There is a type of person who might be damaging your firm. Let me identify him for you and tell you how to lead him to more productive ways.
You may have heard someone described as a person who “can’t lead but won’t follow.” This character is common, particularly in large organizations, and he can do much harm.
He tends to think of himself as “loyal opposition,” as one who helps the firm by providing the needed “push back” to the leader’s ideas and direction. It might seem logical that this guy would really prefer to be out on his own, to run his own show away from bosses, management teams, and accountability. The truth is that people like this tend to embed themselves near strong leaders. They do so because, though they may not realize it, they feel most comfortable where a gifted visionary is assuring progress but they can play the “contrarian.”
Now, sometimes this guy is merely rebellious or lazy. If this is the case, he needs to go. However, I’ve found that, as frustrating as someone like this can be, he usually wants to be a helpful part of a team. He’s just ruled by fear and insecurity. His “contra” behavior has to be confronted. The smart leader will help him see what is really motivating him and then help him make the needed changes. Sometimes, these contrarians even become good leaders themselves.
Unfortunately, this fellow has two cousins. The first is the man who “won’t lead but will object.” This person is similar to the first type, but fear so dominates him that he doesn’t even have good, alternative opinions to offer. He simply fears anything new, bold, costly, or coming from someone else.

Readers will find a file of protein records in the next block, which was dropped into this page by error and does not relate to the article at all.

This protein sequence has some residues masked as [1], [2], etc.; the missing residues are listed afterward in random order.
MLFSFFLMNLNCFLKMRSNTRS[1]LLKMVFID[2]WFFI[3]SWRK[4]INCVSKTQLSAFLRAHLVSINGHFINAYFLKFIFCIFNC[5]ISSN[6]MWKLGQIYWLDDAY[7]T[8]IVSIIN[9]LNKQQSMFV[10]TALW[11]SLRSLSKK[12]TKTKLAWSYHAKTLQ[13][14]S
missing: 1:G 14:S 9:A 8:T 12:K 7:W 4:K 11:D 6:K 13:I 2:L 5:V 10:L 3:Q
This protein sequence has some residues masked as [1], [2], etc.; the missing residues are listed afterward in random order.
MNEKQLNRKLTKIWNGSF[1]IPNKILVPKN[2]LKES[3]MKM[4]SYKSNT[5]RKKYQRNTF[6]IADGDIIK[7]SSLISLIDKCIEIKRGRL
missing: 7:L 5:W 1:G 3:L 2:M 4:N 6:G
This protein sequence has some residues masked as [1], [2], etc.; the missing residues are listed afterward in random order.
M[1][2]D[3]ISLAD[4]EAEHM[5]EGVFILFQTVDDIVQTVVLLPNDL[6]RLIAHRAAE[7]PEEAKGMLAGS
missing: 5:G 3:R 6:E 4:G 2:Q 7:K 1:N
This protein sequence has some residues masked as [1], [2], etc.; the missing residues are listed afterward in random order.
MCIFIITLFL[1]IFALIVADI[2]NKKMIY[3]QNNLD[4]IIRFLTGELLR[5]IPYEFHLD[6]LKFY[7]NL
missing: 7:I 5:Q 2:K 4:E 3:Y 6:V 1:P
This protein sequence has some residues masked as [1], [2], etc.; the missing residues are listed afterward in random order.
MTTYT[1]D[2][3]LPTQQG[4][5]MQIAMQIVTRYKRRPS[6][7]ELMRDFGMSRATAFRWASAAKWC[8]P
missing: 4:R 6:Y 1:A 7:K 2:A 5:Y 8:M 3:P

Again, the wise leader has to confront this “objecting” behavior, expose the fear behind it, and help the person understand why forward motion terrifies him. Once this guy is confronted and coached, he usually begins to rise. He also usually becomes a much happier person. The same fear that made him oppose anything new and innovative at work also tormented the rest of his life. Once he gets free, he gets happy—and productive.
The other cousin to the man who “can’t lead and won’t follow” is the man who “can’t lead but will undermine.” This guy has the same fears and insecurities as his cousins but adds to them an element of sneakiness. Rather than oppose or object openly and honestly, he goes underground and tries to craft conspiracies to thwart the leader’s plans. He gossips, he tries to persuade the weak-willed and unethical into seeing things his way, and he encourages rebellion against the leader wherever he can.
My experience indicates that this third guy has to be fired. We can usually address fear and insecurity, but I’ve rarely seen a basic lack of character fixed on the job. I hope for better, believe me. It is just hard for the sneaky rebels in this world to change their ways.
What is important for every leader to keep in mind is that, as irritating as this family of contrarians is, they cannot be left unconfronted. The great leader has to be both smart and bold. He has to make the truth of what is happening clear to all involved. He has to insist upon change. Then, he has to allow former rebels to soar as leaders if they can. It is marvelous to behold when it happens.